For the exit points the energy is said to “erupt to the exterior”. In essence this means we can clear heat and stagnation from the channel and relevant organs. Think of a chimney releasing heat and soot from the fireplace. This enables us to allow the unwanted condition or feeling to be released.
Activating these points creates a vortex where the Wei or defensive energy is released into a deeper layer of the body. Wei energy is akin to the body’s immune system responses - think of white blood cells, red blood cells and anti-inflammatory molecules.
If these points are so powerful why don’t you use them all the time in CCM?
Classical Chinese Medicine is not prescriptive. Each treatment is based on the individual needs of that client at that time.
That said, entry and exit points are very powerful. I might use one of these to release pain from an injured area. GV20 (Top of the Head in EFT) is the point I use most often with the aim of clearing the mind, allowing a change of perception and returning the individual to unity with all that is.
Is there any harm in using so many entry/exit points in a tapping routine?
The short answer is no, for a number of reasons.
EFT is built on the basis of accessible self-care. That ease and the rapid nature of relief it delivers highlight how it’s able to work so well. That in itself suggests there’s a huge benefit.
There is a difference between tapping on the surface of an acupressure point and needling it. The former is less intense by its physical nature.
The gentleness of EFT also provides a self-regulatory limit. When someone has shifted a lot of energy whilst tapping there will come a point when they’re too tired to physically or mentally do any more work. The body is being clear that it cannot entertain any more processing of energy. In fact, even if the person tries to do more they will at best take tiny steps forward in progress. An extreme example can be found in someone who has a diagnosis of Chronic Fatigue Syndrome. In the early days of work some such individuals can only tolerate short amounts of tapping before their body will say enough and not sustain any more until after a rest.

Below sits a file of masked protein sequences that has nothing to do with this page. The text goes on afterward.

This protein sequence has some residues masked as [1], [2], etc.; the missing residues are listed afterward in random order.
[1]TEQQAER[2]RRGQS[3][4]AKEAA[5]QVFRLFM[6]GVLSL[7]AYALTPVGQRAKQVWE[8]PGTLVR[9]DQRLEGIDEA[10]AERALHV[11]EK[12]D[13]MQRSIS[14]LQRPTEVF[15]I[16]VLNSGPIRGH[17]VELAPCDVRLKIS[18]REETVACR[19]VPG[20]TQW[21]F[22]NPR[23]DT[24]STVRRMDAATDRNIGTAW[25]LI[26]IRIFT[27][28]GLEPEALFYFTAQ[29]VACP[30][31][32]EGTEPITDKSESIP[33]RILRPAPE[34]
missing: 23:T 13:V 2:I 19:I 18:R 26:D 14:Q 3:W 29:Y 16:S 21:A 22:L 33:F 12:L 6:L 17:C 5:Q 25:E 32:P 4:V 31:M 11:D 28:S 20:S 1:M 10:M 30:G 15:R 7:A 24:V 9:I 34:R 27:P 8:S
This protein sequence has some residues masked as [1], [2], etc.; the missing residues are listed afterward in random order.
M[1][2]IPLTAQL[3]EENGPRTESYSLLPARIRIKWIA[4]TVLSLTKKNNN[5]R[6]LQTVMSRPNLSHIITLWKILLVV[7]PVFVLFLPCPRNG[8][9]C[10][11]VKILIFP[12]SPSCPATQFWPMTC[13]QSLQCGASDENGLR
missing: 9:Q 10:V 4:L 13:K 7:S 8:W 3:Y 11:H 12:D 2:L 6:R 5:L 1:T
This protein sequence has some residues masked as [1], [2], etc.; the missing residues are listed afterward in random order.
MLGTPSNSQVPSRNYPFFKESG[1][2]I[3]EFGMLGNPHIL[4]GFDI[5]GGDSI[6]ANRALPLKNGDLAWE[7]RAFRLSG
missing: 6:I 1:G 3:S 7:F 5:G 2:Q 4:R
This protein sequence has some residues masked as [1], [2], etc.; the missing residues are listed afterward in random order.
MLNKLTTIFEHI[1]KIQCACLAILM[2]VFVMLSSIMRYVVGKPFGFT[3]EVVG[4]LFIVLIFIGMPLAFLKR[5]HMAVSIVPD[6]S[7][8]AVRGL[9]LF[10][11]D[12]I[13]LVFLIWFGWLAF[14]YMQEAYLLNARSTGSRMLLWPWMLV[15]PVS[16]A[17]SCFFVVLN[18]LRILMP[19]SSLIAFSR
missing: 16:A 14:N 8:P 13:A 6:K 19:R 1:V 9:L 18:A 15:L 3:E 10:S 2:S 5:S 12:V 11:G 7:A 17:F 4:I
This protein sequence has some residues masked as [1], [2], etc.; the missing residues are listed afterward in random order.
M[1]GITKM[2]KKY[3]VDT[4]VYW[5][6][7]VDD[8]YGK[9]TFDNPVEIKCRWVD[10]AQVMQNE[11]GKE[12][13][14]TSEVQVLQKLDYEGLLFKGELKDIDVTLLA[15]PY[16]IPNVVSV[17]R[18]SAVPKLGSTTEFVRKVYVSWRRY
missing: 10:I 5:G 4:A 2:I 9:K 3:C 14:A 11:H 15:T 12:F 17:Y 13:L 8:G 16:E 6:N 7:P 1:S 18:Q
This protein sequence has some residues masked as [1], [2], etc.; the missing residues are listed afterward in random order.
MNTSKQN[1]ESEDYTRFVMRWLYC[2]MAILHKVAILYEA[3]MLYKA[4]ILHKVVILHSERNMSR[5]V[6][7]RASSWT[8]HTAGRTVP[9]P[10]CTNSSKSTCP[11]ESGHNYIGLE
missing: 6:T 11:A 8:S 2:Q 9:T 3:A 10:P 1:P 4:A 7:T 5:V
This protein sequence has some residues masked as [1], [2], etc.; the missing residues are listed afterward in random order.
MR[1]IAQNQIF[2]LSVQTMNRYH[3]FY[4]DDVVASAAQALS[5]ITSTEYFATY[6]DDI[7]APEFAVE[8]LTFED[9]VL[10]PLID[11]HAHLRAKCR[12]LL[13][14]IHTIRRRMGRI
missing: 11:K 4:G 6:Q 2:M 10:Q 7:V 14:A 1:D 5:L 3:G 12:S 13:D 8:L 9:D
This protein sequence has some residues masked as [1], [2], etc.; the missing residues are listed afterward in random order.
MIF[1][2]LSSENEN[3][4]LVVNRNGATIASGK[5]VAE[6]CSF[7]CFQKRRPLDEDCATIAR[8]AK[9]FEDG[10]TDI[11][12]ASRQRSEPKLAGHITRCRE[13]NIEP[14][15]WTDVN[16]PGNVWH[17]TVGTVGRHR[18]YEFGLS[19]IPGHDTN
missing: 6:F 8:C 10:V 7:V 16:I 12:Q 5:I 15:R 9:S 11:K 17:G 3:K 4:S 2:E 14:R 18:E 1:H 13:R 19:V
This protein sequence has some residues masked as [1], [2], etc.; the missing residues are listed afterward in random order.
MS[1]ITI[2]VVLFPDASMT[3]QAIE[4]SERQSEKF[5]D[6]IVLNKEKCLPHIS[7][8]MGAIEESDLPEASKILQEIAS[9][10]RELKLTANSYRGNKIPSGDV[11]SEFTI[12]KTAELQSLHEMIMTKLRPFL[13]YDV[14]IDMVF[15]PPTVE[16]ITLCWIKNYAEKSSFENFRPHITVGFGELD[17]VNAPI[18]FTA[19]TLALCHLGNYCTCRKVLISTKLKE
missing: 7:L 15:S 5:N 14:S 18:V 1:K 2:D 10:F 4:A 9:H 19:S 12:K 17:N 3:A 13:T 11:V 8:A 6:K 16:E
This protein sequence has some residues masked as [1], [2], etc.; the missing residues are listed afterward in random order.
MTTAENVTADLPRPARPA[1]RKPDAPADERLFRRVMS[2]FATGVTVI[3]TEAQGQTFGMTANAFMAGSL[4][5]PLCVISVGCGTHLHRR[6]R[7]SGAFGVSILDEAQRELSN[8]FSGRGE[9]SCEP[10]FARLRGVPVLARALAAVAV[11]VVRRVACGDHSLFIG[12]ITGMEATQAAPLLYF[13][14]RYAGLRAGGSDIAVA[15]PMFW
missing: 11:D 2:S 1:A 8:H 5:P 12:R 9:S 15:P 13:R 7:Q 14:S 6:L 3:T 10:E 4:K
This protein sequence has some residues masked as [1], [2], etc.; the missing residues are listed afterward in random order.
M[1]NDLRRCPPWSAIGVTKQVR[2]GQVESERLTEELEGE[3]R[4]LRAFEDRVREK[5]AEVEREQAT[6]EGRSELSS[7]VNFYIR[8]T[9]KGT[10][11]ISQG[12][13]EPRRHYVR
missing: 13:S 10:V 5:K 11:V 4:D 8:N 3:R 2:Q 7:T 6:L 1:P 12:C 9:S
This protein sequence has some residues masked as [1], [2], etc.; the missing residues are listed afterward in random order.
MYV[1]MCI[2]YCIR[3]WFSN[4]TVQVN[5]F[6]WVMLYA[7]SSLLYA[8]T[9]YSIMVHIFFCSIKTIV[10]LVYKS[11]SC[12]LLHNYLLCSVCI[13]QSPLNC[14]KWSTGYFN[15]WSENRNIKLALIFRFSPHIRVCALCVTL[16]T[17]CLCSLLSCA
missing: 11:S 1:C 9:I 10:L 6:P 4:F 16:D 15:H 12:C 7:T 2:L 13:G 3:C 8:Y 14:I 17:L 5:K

This is counter-balanced with the idea that when doing EFT we’re working with people’s beliefs in the moment. The leaps of cognitive change we get with tappers’ beliefs allows for a huge opening for health to be renewed. In acupuncture those cognitive shifts come through conversations between practitioner and client before/after the needling part of the treatment, and so they aren’t available as much as in EFT. So with EFT we’re accessing the body’s self-healing ability in a different way by dealing with personal beliefs.
Regular tapping can increase a sense of vitality and serve as a tool for self-regulation when we find ourselves stuck in certain patterns of behaviour or thinking.
Daily acupuncture is not uncommon in many countries.
Is there a difference between needling points and tapping on them?
When you needle a point you are desiring a response from the body instantly, some call it a qi response, where both the practitioner and the patient feel a sensation.
With tapping we are entering into the flow of the energy and supporting its natural movement by removing what is interfering with a smooth evolution of the body’s energy system.
The language in EFT also allows for a cognitive shift of the issue that may be holding someone from having a “Superflow” experience.
Superflow simply means living a happy and healthy life that is our birth right.
The real gift of the knowledge in this article is the mindset of how our work with EFT is about restoring health rather than chasing an endless list of problems to solve. EFT enables us to feel the wisdom of that awareness.
Sejual Shah is an AAMET Trainer and Practitioner in the UK. She helps execs with career growth and confidence issues. Since 2008 she has pioneered ways of delivering business EFT courses to large companies at home and abroad and loves coaching other practitioners to do this as well. She has developed Business Energetics which combines Family Constellations with EFT for business growth. Her website is www.healthyinmind.com. Visit Sejual's AAMET Profile
Teresa Baltzell is a qualified and insured acupuncturist practising in Asheville, NC. She is in the process of completing her EFT training towards being a practitioner. Her website is http://cshasheville.com.